The fascinating process of human decomposition

Last month I visited a body farm in Texas.
So these are places where researchers take recently deceased human bodies and they essentially
just leave them out to decompose. So this research, mainly it’s helpful when law enforcement
come across a body under mysterious circumstances, maybe a murder, and they want to know how
long has it been out here. The bodies are scattered all over the field. They have about
50 out and most of them are under these metal cages that prevent the vultures from getting
in. I kept asking him to lift up the cages for me to get better photos. So what happens
right after you die is all the fluids that are inside your cells when you’re alive leak
out and bacteria start feeding immediately. There converting the liquids and solids inside
you into gasses that they emit, and this causes the second stage, which is bloat. You also
have something called marbling during this stage because one of the gases, sulfur, binds
to the hemoglobin molecules in your blood and changes the color of them to an orange
or yellow. And at the same time, flies come. They come almost immediately when the body
is placed, and they lay eggs. And they especially lay them in any orifices, so your head will
get a lot of maggots on it — the eye sockets and mouth and nose, and they’ll eat away at
that first. They’re absolutely just crawling all over the body, like, getting up really
close to it and taking photos was the most intense thing I did there. Then after a few
days of that, the body moves to the third stage, which is called purge. And that’s ultimately
the bloating is relieved as a lot of the gas and fluids leak out and you see this dark
fluid pooling around the body. And the interesting thing is that fluid is really nutrient rich,
but it’s so rich in nitrogen that it kills off the plants initially. But a year later,
it’ll become especially fertile. So here this is the next stage. A lot of the changes happen
really rapidly at first, and then it slows down a lot. There’s certainly still bacteria
here, but if you were to graph all the nutrients, it’s a very sharp decline. If the body is
in the sun, especially in Texas, the heat is so strong that a lot of bacteria and insects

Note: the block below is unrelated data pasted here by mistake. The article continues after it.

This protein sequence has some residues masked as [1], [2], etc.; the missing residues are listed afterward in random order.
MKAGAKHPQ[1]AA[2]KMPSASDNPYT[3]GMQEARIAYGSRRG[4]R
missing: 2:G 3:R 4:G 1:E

can’t actually survive. And so instead of continuing to decompose the body, it will
really gradually mummify — it’ll just dry up. But if the body is in the shade, then
the bacteria and insects can continue to feed on it and they’ll essentially eat it down
to a skeleton. With the vultures, the process is completely different because a flock of
them will just swarm a body immediately if it’s left uncaged, and they can eat pretty
much all of the flesh off within a few hours. One of the things that really fascinated me
is the way that the bones are frayed. And that’s from their beaks ripping at it voraciously.
And that looks like leather or clothing, but it’s skin. Typically they’re left out to decompose
for 6 to 12 months. So when the bodies come in, they’ll boil them and they put detergent
on them and that strips away most of the remaining flesh. And then volunteer undergraduate interns
will clean every single bone with a toothbrush. The smell was actually the strongest inside
that lab. It smells like rotting meat, which is essentially what it is — you know, just
organic substances that have gone bad. And then after they get clean they get laid back
out, they get labeled, and then they get sent to the lab closer into town where they get
boxed up. And so this basically serves as a contemporary skeleton collection, which
there aren’t that many of, as it turns out. We really seldom see bodies anymore in our
modern culture. Most people die in a hospital. They get directly sent to a funeral home.
That funeral home injects them with formaldehyde and puts makeup all over them, so they don’t
look like a dead body. But the truth is that ultimately, whether we see it or not, this
happens. Unless you get cremated, it’s going to happen to you. I mean, that’s what ecosystems
evolved to do — is harvest nutrients to create new life.

Add a Comment

Your email address will not be published. Required fields are marked *